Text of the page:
1. Our businesses operate in a more volatile and uncertain external economic environment. There are challenges and opportunity as well. Between the major economies the environment is changing. We see trade frictions, unilateral measures such as tariffs, and technology competition. Growth across a number of Singapore’s trade partners is expected to moderate in 2019.
2. Nonetheless, Singapore starts from a position of strength, although we must not be complacent.
i. Our strategic location and network in the middle of ASEAN. ASEAN has a total population of more than six hundred million with the majority under 35 years old. As ASEAN continues to grow and urbanise further there is great potential within the region.
ii. If we look within Singapore, we also have rules-based good governance. In an era of uncertainty, having this is another factor that encourages confidence from businesses and investors.
iii. Because we are small, we have also been able to invest and develop in a very detailed way our physical and digital infrastructure. It also means that because we are small, we are able to adapt, shift and transform policy in a way that is nimble, that takes into account the needs of the market and businesses including SMEs. You have seen that in the announcements that have come out during the Budget and the Committee of Supply debates as well.
iv. Through all this, we also have a skilled and well-educated workforce. These are all key advantages that we could build on to navigate through challenges and seize the opportunities.
3. Our enterprises and workers can respond to these global trends and technology changes and stay ahead by actively transforming to ensure that we have the capabilities and skillsets to remain relevant. Transformation is the underlying theme for this year’s Budget.
4. In the Budget speech, Finance Minister Heng Swee Keat highlighted three key thrusts to support transformation: building deep enterprise capabilities, building deep worker capabilities, and encouraging strong partnerships.
5. In line with Minister Heng’s speech, the Ministry of Trade and Industry has also outlined four core strategies to prepare Singapore for the next stage of growth and transformation:
i. Firstly, it is about developing markets and to develop market opportunities as well. To create opportunities in overseas markets, we will deepen and diversify our physical linkages with the world through our Free Trade Agreements (FTAs). So that is why even today, we are continuing to engage international partners to explore new FTAs. By doing this we are creating opportunities for market access for goods and services by our Singapore companies, including our SMEs. We are also positioning ourselves as a key node in global flows through non-physical modes of connectivity, such as data and financial linkages.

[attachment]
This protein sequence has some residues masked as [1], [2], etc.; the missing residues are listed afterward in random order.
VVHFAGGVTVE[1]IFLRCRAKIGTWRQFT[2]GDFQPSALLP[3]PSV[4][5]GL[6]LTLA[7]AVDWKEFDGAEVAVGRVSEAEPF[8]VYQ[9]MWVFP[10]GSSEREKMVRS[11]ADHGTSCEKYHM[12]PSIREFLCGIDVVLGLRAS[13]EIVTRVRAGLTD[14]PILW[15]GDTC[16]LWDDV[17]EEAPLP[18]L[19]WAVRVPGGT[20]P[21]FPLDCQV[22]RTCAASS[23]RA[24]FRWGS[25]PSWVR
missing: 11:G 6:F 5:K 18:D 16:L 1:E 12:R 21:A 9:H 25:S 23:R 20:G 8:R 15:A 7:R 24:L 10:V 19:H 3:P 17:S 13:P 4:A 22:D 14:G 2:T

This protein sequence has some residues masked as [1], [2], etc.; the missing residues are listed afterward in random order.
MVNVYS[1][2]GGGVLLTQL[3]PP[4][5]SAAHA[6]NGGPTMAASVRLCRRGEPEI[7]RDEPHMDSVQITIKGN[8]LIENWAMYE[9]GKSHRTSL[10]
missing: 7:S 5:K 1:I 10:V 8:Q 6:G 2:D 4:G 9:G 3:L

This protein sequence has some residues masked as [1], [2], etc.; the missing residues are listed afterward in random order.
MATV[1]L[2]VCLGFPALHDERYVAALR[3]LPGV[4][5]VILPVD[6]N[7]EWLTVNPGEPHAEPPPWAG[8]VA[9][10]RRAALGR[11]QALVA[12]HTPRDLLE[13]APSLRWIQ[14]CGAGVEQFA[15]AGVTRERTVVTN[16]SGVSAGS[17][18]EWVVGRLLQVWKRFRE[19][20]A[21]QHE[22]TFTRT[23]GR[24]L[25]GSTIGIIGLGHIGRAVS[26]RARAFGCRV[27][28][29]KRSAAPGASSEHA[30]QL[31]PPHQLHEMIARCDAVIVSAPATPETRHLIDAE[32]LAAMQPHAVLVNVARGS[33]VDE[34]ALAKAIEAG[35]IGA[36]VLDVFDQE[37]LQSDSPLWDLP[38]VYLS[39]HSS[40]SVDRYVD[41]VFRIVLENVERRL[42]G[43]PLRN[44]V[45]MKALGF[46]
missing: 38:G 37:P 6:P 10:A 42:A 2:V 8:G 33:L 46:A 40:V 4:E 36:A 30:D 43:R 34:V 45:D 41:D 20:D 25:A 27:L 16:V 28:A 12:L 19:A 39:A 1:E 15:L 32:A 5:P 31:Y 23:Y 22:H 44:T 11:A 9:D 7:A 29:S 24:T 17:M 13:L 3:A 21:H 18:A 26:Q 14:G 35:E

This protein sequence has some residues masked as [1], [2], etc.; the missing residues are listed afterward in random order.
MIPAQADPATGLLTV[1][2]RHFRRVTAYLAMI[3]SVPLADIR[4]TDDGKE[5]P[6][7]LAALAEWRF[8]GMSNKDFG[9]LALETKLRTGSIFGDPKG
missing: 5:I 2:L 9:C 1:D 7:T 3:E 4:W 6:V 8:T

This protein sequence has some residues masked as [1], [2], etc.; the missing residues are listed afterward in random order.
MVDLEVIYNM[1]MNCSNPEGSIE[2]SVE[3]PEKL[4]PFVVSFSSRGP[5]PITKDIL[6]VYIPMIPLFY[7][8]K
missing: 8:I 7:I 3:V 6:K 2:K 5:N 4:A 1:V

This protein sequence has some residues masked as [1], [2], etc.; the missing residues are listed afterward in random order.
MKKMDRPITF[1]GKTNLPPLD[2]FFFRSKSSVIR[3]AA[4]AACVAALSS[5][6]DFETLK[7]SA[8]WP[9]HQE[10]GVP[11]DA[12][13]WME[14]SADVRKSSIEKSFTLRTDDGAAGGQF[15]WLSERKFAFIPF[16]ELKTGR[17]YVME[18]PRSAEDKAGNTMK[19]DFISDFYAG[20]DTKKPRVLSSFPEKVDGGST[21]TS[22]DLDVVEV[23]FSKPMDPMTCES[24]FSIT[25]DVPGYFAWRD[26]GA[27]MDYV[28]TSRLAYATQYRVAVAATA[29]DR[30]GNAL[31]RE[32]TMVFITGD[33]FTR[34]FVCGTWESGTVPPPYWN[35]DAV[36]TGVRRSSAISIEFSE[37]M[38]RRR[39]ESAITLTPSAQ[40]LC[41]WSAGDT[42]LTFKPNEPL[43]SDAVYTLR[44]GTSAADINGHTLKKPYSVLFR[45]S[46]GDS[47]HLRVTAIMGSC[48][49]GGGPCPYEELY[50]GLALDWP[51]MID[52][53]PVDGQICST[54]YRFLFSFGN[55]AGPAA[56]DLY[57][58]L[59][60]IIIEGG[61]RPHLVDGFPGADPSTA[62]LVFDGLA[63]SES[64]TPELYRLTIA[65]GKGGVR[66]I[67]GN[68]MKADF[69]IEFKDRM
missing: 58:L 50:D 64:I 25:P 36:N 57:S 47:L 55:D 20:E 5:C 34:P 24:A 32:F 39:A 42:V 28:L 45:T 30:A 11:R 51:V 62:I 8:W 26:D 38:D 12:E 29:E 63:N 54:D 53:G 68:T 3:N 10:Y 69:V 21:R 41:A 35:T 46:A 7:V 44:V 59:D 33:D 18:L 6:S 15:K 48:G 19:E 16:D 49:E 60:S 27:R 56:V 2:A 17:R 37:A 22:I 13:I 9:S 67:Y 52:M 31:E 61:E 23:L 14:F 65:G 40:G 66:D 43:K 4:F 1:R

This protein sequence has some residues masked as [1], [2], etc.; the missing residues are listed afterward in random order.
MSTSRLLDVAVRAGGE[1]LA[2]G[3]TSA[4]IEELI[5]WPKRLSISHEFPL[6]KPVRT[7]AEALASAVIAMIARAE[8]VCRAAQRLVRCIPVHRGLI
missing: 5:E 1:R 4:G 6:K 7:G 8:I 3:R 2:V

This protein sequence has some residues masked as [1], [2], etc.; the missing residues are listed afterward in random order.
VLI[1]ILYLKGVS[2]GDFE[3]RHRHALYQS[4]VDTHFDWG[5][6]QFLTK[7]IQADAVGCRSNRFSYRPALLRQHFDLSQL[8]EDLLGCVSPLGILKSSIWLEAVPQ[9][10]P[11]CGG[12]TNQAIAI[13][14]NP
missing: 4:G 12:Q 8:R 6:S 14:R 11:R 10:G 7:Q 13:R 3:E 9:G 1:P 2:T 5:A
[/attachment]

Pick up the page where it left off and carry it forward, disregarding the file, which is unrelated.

ii. Secondly, it is also about developing our industries. We will rejuvenate existing industries and our physical infrastructure. We will use new technologies to grow new economic activities, such as Advanced Manufacturing and Agri-Tech. We are also continuing that close partnership between academia, industry, our research institutes. Again, this is a way of developing not just the industry itself but also developing our companies. So when you look at how we are investing in our research establishments, you see many of these partnerships. Research connects to the company and becomes an actionable market outcome. At the same time, by investing in our workers, we help our workers find new and better jobs amidst these opportunities.
iii. Thirdly, it is also about developing enterprises. We will level up skills of our workers, and strengthen digital and tech capabilities of our enterprises. We will also support enterprises on their growth journeys, to scale up operations locally and overseas. By enhancing the skills of each individual worker, we are strengthening the pool of workers as a whole. That is good not just for our workers, but for our businesses and SMEs as well.
iv. Lastly, it is also about developing enablers. This includes implementing agile regulations and reducing administrative costs and inefficiencies, as well as promoting a competitive and well-functioning market. Some of it is what we have been doing for many years through the Pro-Enterprise Panel. As I and my colleagues spoke about during the Ministry of Trade and Industry’s Committee of Supply debate, it also means that as a country we must always be alive to the idea of transformation, of doing things better. Part of that is continuing to build a living culture of transformation where whenever we look at the rule we ask, why is the rule there in the first place? Is there a better way to do things?
We will also strengthen our partnership with stakeholders, such as Trade Associations and Chambers (TACs). Our TACs are a very important strength in our local SME ecosystem. Every TAC is more than just the sum of individual businesses and individual business leaders. A TAC is also a pool of social capital, shared experiences and shared networks. That is why we also looking at how to continue levelling our TACs and working more closely with them.
6. The Budget initiatives seek to support all companies as they prepare to take the next step forward for necessary change, to adapt to challenges and opportunities ahead.
It must be a team effort. Government remains committed to enabling our companies, including all of you here today, to transform, to grow, to achieve your vision.
7. In today’s seminar, we have a panel of experts who will be sharing more on the Budget measures, and how they can help you drive transformation in your companies. I wish you all a productive session. Thank you.